The Role of the Espaniels in the Making of Grey Owl

by Andy Thomson on November 29, 2011


Possibly the most renowned person connected to Lake Pogamasing was Jack Miner, the famed conservationist, who was known for his protection of the Canada goose. Because of his important work he was judged by Time magazine to be one of the five most influential persons in North America in the 1920’s. Miner came to Pog because he was looking for a good lake for his son Jasper to fish, and once he came to Pog, he liked it so much they built a camp on the lake.

Pog has a connection to another famed conservationist who had an equally strong leadership for the conservation of animals. Archie Belaney, or Grey Owl, as he is better known, did not have a camp on Pog, and he may never have visited the lake, but he was strongly influenced by a family that had strong ties to Pogamasing.

That family was headed by Alex Espaniel who was born on Pog on Christmas day of 1870. He learned the Anishnabe way of living and his trapping skills from his father, Louis Espagnol, a chief of a Spanish River band and the manager of the Hudson’s Bay post on Pogamasing. His father wanted Alex to have an education and sent him off to school in Montreal for a year where he learned the French language. Alex returned to Pogamasing and soon after married Annie Noochai from the Whitefish Lake First Nation. She didn’t like the bush so they  moved to live in Biscotasing where he guided, prospected and in the winter, trapped on Indian Lake just south of Lake Biscotasing.

Annie and Alex Espaniel with children Bill, Jane (McKee) and Mary

Alex became acquainted with Archie Belaney, an Englishman who came to Canada in search of his childhood dream of becoming an Indian. To everyone in Biscotasing he was Archie, but to outsiders he was often viewed as an Indian as he dressed like one and he grew his hair long to give  himself the look of one.  However, his dream was dashed on the rocky shoal of alcohol, bad behaviour and several abandoned relationships. He was often better known in Bisco for his drunken binges and war dances than the person he later came to be. So how did he change for the better?

Belaney became involved with the Espaniels when he returned to Biscotasing after he was discharged from the Canadian Army in 1918 due to a serious foot injury . Belaney became good friends with the Espaniel family, working with Alex’s son, Jim, as a fire ranger in the summer in the Mississagi Forest Reserve and trapping with Alex in the winter. The elder Espaniel was a generous man and, according to his daughter Jane, was always helping others by buying food or getting them medical help.  Belaney lived with the Espaniels during the winter as his trap line was on Lake Mohzabong, just south of Indian Lake where Espaniel trapped. Although Archie was considered to be a ‘sloppy’ trapper, it was his crude methods of trapping that disturbed the Espaniels. After Annie caught him in possession of blasting caps, a method he  used to blast open beaver lodges, Archie was kicked out of their home. However, he returned as Alex was really the first positive male role model Archie had ever experienced and as a result he listened to Alex and Annie and stopped his destructive ways. According to Jim, Archie learned “the Indian way of doing things” which was to balance what a trapper harvested from his trap line so that the beavers could replenish their numbers the following year.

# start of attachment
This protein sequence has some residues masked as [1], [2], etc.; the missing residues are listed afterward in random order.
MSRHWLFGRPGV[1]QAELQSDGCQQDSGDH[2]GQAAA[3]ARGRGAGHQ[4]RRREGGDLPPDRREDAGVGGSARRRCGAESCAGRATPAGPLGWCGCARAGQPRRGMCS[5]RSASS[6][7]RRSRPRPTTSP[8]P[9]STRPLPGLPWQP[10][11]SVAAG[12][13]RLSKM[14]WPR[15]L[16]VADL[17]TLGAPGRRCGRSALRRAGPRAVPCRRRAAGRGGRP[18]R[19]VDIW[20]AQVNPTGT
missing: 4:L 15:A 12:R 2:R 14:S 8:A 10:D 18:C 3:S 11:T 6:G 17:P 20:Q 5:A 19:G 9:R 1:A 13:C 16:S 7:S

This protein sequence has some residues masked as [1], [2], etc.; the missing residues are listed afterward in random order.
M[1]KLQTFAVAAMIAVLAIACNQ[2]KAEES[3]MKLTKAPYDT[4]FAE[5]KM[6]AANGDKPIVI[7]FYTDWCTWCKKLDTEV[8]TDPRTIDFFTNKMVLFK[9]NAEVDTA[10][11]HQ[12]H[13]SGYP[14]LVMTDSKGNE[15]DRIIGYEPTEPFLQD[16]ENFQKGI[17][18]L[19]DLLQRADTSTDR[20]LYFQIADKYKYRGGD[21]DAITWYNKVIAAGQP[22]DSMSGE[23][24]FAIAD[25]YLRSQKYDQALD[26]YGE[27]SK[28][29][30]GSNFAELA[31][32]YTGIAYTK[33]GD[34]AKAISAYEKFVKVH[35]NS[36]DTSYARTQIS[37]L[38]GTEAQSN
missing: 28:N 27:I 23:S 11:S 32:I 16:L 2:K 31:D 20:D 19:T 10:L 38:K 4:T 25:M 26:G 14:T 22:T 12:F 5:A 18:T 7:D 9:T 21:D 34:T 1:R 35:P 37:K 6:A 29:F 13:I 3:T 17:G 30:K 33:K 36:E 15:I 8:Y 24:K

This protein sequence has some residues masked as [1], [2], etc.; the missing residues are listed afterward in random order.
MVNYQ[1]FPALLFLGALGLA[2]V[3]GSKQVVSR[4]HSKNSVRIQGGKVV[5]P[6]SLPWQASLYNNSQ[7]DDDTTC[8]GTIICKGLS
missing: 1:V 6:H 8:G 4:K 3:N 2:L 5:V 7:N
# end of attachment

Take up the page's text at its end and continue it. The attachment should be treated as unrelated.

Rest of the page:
Perhaps the most telling comment of Belaney’s admiration for Alex was a hand written comment in his book Pilgrims of the Wild. On the title page  of the book he gave to Alex Espaniel he inscribed:         “To one whom I’m proud to call Dad and who taught me much of whatever I may know.”

Grey Owl left Biscotasing for Temagami in 1925 where he met Anahareo who  influenced him to shun killing animals. Instead of trapping beavers he  allowed them to live in his cabin. Although Anahareo strongly influenced him, without the Espaniel foundation of living ‘the Indian way’ Grey Owl may never have attained his true calling.

For more on Grey Owl see: Donald Smith, “From the Land of the Shadows: The Making of Grey Owl”, and  Armand Ruffo, “Grey Owl: The Mystery of Archie Belaney”. Ruffo is also a grandson of Alex Espaniel.

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